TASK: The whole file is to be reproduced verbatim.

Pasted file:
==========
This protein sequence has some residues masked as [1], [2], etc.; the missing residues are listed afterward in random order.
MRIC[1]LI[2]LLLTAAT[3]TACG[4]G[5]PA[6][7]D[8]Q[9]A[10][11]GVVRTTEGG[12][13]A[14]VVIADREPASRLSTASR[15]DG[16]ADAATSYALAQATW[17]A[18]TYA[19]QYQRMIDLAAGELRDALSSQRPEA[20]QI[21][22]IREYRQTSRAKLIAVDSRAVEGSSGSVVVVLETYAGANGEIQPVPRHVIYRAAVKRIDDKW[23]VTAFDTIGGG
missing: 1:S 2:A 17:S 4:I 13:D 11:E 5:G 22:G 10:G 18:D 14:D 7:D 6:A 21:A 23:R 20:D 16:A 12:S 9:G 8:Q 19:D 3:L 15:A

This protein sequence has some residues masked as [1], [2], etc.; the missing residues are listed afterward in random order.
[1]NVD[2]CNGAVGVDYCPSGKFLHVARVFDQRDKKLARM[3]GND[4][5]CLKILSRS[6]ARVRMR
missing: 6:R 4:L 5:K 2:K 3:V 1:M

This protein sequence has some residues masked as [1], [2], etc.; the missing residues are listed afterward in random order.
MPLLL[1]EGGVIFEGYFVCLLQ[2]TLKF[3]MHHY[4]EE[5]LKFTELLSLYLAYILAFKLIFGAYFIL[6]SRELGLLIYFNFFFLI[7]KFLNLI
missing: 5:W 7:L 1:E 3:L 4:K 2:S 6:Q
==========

This protein sequence has some residues masked as [1], [2], etc.; the missing residues are listed afterward in random order.
MRIC[1]LI[2]LLLTAAT[3]TACG[4]G[5]PA[6][7]D[8]Q[9]A[10][11]GVVRTTEGG[12][13]A[14]VVIADREPASRLSTASR[15]DG[16]ADAATSYALAQATW[17]A[18]TYA[19]QYQRMIDLAAGELRDALSSQRPEA[20]QI[21][22]IREYRQTSRAKLIAVDSRAVEGSSGSVVVVLETYAGANGEIQPVPRHVIYRAAVKRIDDKW[23]VTAFDTIGGG
missing: 1:S 2:A 17:S 4:I 13:D 11:E 5:G 22:G 10:G 18:D 14:D 7:D 6:A 21:A 23:R 20:D 16:A 12:S 9:G 8:Q 19:D 3:L 15:A

This protein sequence has some residues masked as [1], [2], etc.; the missing residues are listed afterward in random order.
[1]NVD[2]CNGAVGVDYCPSGKFLHVARVFDQRDKKLARM[3]GND[4][5]CLKILSRS[6]ARVRMR
missing: 6:R 4:L 5:K 2:K 3:V 1:M

This protein sequence has some residues masked as [1], [2], etc.; the missing residues are listed afterward in random order.
MPLLL[1]EGGVIFEGYFVCLLQ[2]TLKF[3]MHHY[4]EE[5]LKFTELLSLYLAYILAFKLIFGAYFIL[6]SRELGLLIYFNFFFLI[7]KFLNLI
missing: 5:W 7:L 1:E 3:L 4:K 2:S 6:Q